Fort Memorial Hospital
611 Sherman Avenue East
Fort Atkinson, WI 53538
(920) 568-5000 | La linea de mensajes: (920) 568-5001


As Prescribed Blog



As Prescribed Blog

Five things new moms should know about breastfeeding

Beverly Haferman RN, LC Beverly Haferman RN, LC August 24, 2017 0 Comments Obstetrics

When you are having a baby, you are faced with many questions which can seem overwhelming.  One of the most important is, how you are going to feed your baby? All governing health agencies recommend breastfeeding as the best form of nutrition for your baby, and so does Fort HealthCare. Of course, the transition to breastfeeding is not always easy, so we  will help you in every way to make this a positive and successful experience.

Here are 5 things to remember:

  1. You will provide only one teaspoon of milk per feeding for the first 2-3 days of your infant’s life.  All infants have enough fluid to last for 2-3 days but it is important to remember that frequent early feedings will help your milk come in sooner and more abundantly.  We recommend feeding per infant cues, but at least 8 times daily.
  2. Infants are hardwired to breastfeed.  We can help this process by giving them early and unlimited access to the breast.  We initiate this with the use of skin-skin as soon as the infant is born.  This wakens the infant’s reflexes and we see infants breastfeeding more often and longer.
  3. Your infant should stay with you.  Your baby knows you and wants to be with you.  He will know you by smell and sound. By staying close to you he will be happier and you will learn to read his cues.  Babies breastfeed better when Mom recognizes their feeding cues and puts to breast.
  4. Your baby should not be given a bottle or pacifier without talking to a lactation consultant.  They may interfere with your baby's ability to latch.
  5. Breastfeeding should not hurt.  If you are having pain past the initial latch, call for help.  Remember this is new for you and your baby.  Don’t expect perfection.

Breastfeeding gives your new baby the very best start. It supplies food, comfort, and love. Experts agree: Breastfeeding is the healthiest choice for babies during the first year of life and beyond. It’s healthy for Mom, too. Breast milk has antibodies in it that helps infants’ immune systems fight off sickness, and contributes to lowering children’s risk for developing asthma, allergies, colic, and obesity later on in life. Breastfeeding may be challenging at first. But you and your baby can succeed together.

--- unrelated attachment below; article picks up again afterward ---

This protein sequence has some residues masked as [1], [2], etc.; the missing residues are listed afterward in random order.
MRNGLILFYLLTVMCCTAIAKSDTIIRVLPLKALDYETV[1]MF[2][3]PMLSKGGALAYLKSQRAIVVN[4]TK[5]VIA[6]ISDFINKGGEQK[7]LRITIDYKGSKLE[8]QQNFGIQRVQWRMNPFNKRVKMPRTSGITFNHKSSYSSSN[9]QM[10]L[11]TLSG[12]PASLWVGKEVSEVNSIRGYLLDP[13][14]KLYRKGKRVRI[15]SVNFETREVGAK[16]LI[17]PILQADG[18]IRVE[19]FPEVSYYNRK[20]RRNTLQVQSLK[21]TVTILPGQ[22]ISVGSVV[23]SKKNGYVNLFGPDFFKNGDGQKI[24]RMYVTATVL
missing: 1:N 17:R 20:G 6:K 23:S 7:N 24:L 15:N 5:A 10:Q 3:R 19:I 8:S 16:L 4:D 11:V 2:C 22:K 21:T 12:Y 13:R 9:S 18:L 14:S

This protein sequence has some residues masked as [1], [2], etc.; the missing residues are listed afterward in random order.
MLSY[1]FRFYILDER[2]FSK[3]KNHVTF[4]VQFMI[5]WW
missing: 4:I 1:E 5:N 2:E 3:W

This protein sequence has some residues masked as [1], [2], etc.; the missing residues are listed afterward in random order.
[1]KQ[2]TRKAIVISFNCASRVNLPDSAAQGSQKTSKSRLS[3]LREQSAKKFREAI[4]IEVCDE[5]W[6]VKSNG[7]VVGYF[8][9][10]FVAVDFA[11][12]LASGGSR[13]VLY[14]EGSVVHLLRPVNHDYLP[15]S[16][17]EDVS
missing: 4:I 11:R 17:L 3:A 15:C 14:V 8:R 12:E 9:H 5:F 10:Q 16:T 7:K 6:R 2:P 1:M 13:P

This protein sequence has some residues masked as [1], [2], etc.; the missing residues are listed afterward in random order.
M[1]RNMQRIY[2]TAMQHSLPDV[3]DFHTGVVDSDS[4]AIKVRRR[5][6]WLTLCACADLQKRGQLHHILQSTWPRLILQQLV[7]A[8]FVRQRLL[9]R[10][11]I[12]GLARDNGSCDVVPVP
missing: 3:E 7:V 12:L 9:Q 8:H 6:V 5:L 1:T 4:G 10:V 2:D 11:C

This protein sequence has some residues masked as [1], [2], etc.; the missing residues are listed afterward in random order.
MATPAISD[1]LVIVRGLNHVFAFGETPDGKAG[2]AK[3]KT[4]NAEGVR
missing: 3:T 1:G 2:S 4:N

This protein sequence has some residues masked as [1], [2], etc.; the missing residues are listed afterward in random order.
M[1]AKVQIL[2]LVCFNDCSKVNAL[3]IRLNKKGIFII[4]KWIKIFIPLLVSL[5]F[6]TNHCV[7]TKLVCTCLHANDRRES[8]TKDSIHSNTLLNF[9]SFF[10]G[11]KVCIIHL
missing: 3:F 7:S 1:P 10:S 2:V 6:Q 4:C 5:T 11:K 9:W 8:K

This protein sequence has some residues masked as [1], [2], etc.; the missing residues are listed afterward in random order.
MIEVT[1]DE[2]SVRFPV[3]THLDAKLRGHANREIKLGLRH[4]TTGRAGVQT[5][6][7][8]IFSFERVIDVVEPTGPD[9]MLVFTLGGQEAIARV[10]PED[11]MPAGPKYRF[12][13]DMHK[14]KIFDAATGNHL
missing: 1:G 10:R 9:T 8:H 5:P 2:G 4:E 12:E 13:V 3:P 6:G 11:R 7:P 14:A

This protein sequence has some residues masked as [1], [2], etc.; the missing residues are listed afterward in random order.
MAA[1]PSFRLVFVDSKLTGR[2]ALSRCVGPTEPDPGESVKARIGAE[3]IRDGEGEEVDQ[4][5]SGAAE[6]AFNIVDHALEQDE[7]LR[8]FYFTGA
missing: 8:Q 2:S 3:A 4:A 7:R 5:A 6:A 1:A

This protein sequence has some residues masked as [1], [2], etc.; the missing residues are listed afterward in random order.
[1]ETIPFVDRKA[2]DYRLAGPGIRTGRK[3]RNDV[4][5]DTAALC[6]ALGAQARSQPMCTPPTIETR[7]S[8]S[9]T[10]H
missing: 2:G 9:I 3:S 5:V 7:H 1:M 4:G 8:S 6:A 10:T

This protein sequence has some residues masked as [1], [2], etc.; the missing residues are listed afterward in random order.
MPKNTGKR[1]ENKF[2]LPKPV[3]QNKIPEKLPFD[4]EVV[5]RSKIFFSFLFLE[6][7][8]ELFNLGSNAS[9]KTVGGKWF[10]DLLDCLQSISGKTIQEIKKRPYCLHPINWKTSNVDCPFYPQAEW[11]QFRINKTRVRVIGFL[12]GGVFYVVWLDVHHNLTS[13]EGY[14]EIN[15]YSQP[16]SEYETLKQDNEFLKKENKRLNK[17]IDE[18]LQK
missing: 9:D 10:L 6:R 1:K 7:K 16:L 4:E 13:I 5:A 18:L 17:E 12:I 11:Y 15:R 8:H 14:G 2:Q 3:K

Fort HealthCare is a Baby-Friendly™ Facility. We are the 369th hospital in the United States to achieve this, and the 10th hospital in Wisconsin. The Baby-Friendly™ Hospital Initiative is a global program that was launched by the World Health Organization and UNICEF in 1991 to encourage and recognize hospitals and birthing centers that offer an optimal level of care for infant feeding and mother-and-baby bonding. The initiative outlines very specific guidelines that hospitals must follow to maintain this accreditation, many of which have always been routine for Fort HealthCare. Here, you will find an encouraging and caring environment where you and your baby are the center of our care, and breastfeeding is encouraged to take place whenever necessary. All of our staff that care for mothers and infants are specially-trained in breastfeeding and lactation management.

Encouraging breastfeeding is central to the Baby-Friendly™ initiative, as several advantages have been studied and are recognized to be essential in working toward the optimal health of mother other and baby. At Fort HealthCare, breastfeeding is discussed all throughout pregnancy, and more information is presented both in person and through childbirth preparation classes held at the hospital on an ongoing basis.

If you are having difficulty breastfeeding, call (920-568-5300) one of our five certified Lactation Consultants to provide counseling. Often, simple adjustments can make a world of difference. Visit to learn more about how we're helping you have a healthier baby.